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How Lonnie Walker IV changes the Spurs just by entering the game

More Lonnie has been a good thing for the Spurs.

San Antonio Spurs v Phoenix Suns Photo by Andrew D. Bernstein/NBAE via Getty Images

It hasn’t always been pretty, but believe it or not the Spurs are winners of three of their last four games — all in overtime — and that has been in no small part thanks to the breakout play of second-year Spur Lonnie Walker IV.

After biding his time and developing in Austin last season, a strong performance in Summer League had everyone eager to see what he could do against real NBA competition. Despite knowing he would need to earn minutes away from the more trusted veterans on the roster, he had to endure some tough love from Gregg Popovich after his effort early on was not up to standards.

However, instead of folding to the pressure, Walker used it as motivation to be better when his time came, which ended up being when the calendar turned from November to December and the Spurs looking lifeless, struggling their way to a 7-13 record. With no solution in sight, Pop finally threw Walker in as the Spurs had fallen to 22 points behind the Rockets, and he has been on a tear ever since, averaging 14 points on 55.6% shooting, including 50% from three on 2.5 attempts per game.

He brings more than just youth and athleticism to the Spurs. Some of this is simply the eye test, but the game seems to change for the better when he enters and for the worse when he exits. His energy is contagious not only to his teammates, but the crowd as well. His pension for getting out in transition provides them with some much-needed easy buckets, he’s not afraid to pull up from three, and his ability to drive and finish around the rim is just as awe-inspiring as it is useful.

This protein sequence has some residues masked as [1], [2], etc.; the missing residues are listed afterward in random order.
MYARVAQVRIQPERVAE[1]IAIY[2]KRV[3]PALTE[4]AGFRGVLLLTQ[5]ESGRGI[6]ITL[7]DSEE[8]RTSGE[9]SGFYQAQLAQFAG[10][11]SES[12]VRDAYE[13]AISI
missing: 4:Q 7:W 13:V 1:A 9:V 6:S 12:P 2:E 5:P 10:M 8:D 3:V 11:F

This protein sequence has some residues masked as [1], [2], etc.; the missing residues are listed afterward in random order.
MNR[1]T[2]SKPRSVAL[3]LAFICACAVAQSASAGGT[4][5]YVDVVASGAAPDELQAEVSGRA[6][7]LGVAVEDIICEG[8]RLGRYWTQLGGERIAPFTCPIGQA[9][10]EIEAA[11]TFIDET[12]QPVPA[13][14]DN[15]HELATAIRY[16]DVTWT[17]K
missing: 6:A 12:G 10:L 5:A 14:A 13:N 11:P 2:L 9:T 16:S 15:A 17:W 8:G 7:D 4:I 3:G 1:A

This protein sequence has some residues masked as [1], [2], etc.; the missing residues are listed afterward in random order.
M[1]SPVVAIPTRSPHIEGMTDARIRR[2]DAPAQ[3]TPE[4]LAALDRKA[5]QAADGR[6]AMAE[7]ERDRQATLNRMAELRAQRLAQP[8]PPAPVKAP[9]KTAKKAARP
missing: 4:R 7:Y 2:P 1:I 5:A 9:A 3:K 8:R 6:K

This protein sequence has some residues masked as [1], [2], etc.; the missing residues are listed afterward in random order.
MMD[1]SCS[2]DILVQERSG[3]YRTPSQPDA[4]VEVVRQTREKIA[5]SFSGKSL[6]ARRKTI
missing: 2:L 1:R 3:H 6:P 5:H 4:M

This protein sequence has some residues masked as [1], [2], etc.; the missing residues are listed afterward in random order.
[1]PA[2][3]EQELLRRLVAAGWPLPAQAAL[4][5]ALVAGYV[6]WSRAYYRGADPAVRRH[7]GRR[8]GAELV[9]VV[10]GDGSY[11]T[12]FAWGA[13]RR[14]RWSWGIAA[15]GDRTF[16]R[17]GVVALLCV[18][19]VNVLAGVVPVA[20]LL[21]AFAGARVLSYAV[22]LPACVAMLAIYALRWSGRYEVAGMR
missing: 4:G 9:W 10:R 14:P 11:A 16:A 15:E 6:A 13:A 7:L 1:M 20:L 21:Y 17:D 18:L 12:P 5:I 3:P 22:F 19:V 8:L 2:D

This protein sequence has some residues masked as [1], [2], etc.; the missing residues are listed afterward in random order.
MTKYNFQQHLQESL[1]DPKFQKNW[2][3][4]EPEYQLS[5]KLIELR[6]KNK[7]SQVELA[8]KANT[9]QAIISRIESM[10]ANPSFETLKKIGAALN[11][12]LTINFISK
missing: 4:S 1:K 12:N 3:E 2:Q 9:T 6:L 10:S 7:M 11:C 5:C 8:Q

Perhaps the biggest factor allowing him to stay on the floor more is the effort is there on defense. For the most part, he’s staying in front of his man, contesting shots, is rarely caught with his arms down, and is doing a decent job of not biting on pump fakes. (This was especially noticeable in his time guarding James Harden.) Another factor that could be boosting his play is Pop appears to have given him a longer leash and more freedom to be himself. Not having to fear making mistakes can often loosen a player up and result in better play.

Like all young players, Walker still has a ways to go, and he won’t be perfect every night, but the reality is he’s bringing another dimension of play that this Spurs squad desperately needs. If he can keep this up and permanently insert himself into the rotation, it could not only pay off this season, but for the future of the organization as well.